The distribution of incarceration is highly skewed in the general population. Prison and jail prisoners come from the lowest socioeconomic strata of society, regardless of race or origin. It is expected that around one-third of white male high school dropouts born in the late 1970s will have served time in prison in their mid-thirties (Macfarland, 2018). African American youth males without sufficient knowledge are more likely to be imprisoned. At least two-thirds of the African American male school drop outs have got a criminal record which is more than twice as compared to their white peers. Only in the last two decades has incarceration become so widespread among males with no formal education.

Significant racial inequalities in imprisonment rates and the high absolute levels of incarceration among minority groups explain a large portion of these adverse social and economic effects. People in minority groups are often more likely to be incarcerated and detained as a result of factors including unstable families, racial segregation, and poverty. Due to of racial inequities in imprisonment, African-Americans have fewer opportunities in life and political engagement than most other citizens in the USA.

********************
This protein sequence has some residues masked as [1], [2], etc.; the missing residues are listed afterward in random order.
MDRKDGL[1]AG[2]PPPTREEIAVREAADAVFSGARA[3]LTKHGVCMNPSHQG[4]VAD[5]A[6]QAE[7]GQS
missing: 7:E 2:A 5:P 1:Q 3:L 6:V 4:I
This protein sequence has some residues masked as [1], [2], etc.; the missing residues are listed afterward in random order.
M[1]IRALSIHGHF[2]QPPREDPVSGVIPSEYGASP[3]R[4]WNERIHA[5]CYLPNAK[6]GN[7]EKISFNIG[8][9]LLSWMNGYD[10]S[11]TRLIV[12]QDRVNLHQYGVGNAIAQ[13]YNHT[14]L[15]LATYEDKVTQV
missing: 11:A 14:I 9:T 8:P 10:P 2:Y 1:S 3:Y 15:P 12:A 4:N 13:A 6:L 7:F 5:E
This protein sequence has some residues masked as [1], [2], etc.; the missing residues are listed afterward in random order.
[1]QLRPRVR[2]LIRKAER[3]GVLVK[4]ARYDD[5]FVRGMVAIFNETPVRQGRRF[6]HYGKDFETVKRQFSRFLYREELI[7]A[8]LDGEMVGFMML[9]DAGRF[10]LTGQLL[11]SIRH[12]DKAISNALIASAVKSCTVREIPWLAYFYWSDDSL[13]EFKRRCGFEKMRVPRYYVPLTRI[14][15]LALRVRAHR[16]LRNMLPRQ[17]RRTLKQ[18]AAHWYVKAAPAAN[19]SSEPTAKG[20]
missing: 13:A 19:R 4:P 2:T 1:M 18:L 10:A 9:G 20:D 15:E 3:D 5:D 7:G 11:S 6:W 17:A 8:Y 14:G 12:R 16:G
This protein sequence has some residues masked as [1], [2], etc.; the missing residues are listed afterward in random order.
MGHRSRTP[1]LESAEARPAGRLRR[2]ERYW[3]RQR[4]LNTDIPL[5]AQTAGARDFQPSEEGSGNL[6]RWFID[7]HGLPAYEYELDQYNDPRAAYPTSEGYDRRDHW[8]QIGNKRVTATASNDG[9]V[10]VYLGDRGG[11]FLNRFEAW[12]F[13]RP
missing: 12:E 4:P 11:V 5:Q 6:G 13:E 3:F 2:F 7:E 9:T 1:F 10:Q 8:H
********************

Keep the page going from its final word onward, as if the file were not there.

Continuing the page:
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There is an increased risk of mental illness, the spread of infectious diseases, and drug misuse due to imprisonment (sexually transmitted diseases, viral hepatitis, HIV). Providing health care for convicts is a big problem, although it also gives an opportunity for diagnosis, screening, and treatment as well as establishing a continuum of care following release. Some persons, particularly those who have a mental illness, may be severely affected by prison circumstances, resulting in significant psychological stress. Despite a drop in the number of persons who are murdered while in prison, other areas of life have deteriorated significantly. Rising imprisonment rates have resulted in a growing demand for medical and psychiatric care, a lack of rehabilitation services, and overcrowding.